Netanyahu Renews Calls For 'Clear Red Line' On Iran

Israel's Prime Minister Benjamin Netanyahu and Palestinian leader Mahmoud Abbas addressed the UN General Assembly on Thursday. Netanyahu called for clear red lines on Iran. Abbas accused Israel of carrying out terrorist attacks by destroying settlements in the West Bank.

Copyright © 2012 NPR. For personal, noncommercial use only. See Terms of Use. For other uses, prior permission required.

MELISSA BLOCK, HOST:

This is ALL THINGS CONSIDERED from NPR News. I'm Melissa Block.

ROBERT SIEGEL, HOST:

And I'm Robert Siegel. Israel's prime minister came to New York today to warn the world about Iran's nuclear ambitions.

PRIME MINISTER BENJAMIN NETANYAHU: The hour is getting late, very late.

SIEGEL: Benjamin Netanyahu gave a forceful speech on the floor of the U.N. General Assembly calling for clear red lines in Iran. Many nations in the U.N. are worried about the increasing talk of war. Netanyahu says instead they should be worried about what Iran would do with a nuclear bomb. NPR's Michele Kelemen reports.

MICHELE KELEMEN, BYLINE: Netanyahu took the stage a day after Iran's president was here describing Israel as a fake government. The Israeli leader says given the Iranian rhetoric and it's record of supporting terrorists around the world, everyone should be worried about a nuclear-armed Iran.

NETANYAHU: Imagine their long-range missiles tipped with nuclear warheads, their terror networks armed with atomic bombs. Who among you would feel safe in the Middle East? Who'd be safe in Europe? Who'd be safe in America?

KELEMEN: President Obama told the General Assembly this week that the U.S. is determined to prevent Iran from acquiring a nuclear weapon. Netanyahu thinks Iran needs to understand the red line comes well before then. Holding up a picture of a bomb marked with the stages of uranium enrichment, Netanyahu pulled out his red pen and, like a professor, explained to the U.N. where he'd draw the line.

NETANYAHU: A red line should be drawn right here, before - before Iran completes the second stage of nuclear enrichment necessary to make a bomb.

KELEMEN: And he said he thinks if Iran knows it can't cross that line, it will back down. Netanyahu has been talking about these dangers for 15 years now and says he continues to do so now because the hour is getting late.

NETANYAHU: I speak about it now because when I comes to the survival of my country, it's not only my right to speak, it's my duty to speak.

KELEMEN: Shortly before Netanyahu was at the podium talking about Iranian terrorism, the president of the Palestinian Authority, Mahmoud Abbas accused Israeli settlers of carrying out terrorist attacks in the West Bank. Speaking through an interpreter, Abbas called this a byproduct of decades of Israeli occupation.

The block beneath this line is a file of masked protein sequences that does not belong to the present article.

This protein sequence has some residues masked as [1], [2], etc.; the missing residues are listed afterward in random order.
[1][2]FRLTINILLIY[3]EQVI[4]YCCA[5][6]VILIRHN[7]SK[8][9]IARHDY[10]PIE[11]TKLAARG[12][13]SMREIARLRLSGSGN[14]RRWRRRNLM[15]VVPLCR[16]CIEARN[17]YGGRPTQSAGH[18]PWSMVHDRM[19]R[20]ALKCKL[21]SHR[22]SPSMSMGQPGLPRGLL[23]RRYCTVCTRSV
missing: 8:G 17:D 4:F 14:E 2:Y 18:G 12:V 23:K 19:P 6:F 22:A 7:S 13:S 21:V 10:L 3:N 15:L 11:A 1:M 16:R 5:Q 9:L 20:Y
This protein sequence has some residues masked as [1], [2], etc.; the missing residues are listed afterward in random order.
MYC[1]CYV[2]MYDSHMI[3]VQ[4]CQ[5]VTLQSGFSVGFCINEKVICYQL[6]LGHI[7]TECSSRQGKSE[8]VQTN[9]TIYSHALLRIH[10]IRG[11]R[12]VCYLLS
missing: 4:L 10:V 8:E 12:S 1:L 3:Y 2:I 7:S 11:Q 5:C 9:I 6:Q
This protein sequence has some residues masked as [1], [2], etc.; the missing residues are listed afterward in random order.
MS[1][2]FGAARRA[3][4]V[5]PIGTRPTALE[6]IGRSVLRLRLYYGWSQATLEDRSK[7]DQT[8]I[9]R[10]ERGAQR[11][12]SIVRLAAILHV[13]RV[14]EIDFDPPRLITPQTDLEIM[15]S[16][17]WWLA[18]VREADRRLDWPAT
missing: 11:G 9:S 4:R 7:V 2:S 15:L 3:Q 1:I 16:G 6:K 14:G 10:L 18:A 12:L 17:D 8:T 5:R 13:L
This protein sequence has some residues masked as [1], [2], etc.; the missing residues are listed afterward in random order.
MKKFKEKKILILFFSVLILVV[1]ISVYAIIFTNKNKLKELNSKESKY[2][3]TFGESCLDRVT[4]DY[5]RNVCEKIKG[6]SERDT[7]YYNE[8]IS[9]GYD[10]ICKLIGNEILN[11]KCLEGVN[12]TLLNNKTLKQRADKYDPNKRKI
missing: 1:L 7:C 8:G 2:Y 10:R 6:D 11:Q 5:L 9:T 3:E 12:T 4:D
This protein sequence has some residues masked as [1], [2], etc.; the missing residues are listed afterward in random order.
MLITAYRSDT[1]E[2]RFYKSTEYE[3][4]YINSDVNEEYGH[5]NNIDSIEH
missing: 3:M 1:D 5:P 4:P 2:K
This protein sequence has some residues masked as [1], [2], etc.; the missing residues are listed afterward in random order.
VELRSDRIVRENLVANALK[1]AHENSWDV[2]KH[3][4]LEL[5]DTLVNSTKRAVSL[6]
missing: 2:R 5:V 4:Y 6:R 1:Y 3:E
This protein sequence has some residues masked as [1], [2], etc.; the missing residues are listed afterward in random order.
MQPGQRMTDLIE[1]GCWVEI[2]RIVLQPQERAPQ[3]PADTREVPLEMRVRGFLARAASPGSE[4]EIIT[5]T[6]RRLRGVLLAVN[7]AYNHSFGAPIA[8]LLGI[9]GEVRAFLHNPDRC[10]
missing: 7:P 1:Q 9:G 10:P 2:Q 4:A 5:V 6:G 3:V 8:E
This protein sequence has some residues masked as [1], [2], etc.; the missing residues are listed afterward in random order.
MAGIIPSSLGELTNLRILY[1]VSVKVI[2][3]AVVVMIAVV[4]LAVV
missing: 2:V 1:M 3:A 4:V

PRESIDENT MAHMOUD ABBAS: (Through interpreter) We are facing relentless modes of attack against our people, our mosques, churches and monasteries and our homes and schools.

KELEMEN: Abbas says he comes representing an angry people who don't think Israel is ready to negotiate on Palestinian statehood.

ABBAS: (Through interpreter) Israel refuses to end the occupation and refuses to allow the Palestinian people to attain their rights and freedom and reject the establishment of the state of Palestine. Israel is promising the Palestinian people a new catastrophe.

KELEMEN: Abbas was well received at the U.N. as he renewed his bid for recognition of the state of Palestine, even before that can be negotiated with Israel. The U.S. has blocked action in the Security Council on that, but Abbas, through his interpreter, said he'll go for a more symbolic vote in the General Assembly.

ABBAS: (Through interpreter) In our endeavors, we do not seek to delegitimize an existing state that is Israel, but rather to assert the state that must be realized that is Palestine.

KELEMEN: Israeli Prime Minister Netanyahu hardly addressed the Palestinian issue, but said, quote, "libelous speeches at the U.N. and unilateral declarations of statehood won't solve our problems." Michele Kelemen, NPR News, the United Nations.

Copyright © 2012 NPR. All rights reserved. No quotes from the materials contained herein may be used in any media without attribution to NPR. This transcript is provided for personal, noncommercial use only, pursuant to our Terms of Use. Any other use requires NPR's prior permission. Visit our permissions page for further information.

NPR transcripts are created on a rush deadline by a contractor for NPR, and accuracy and availability may vary. This text may not be in its final form and may be updated or revised in the future. Please be aware that the authoritative record of NPR's programming is the audio.

Comments

 

Please keep your community civil. All comments must follow the NPR.org Community rules and terms of use, and will be moderated prior to posting. NPR reserves the right to use the comments we receive, in whole or in part, and to use the commenter's name and location, in any medium. See also the Terms of Use, Privacy Policy and Community FAQ.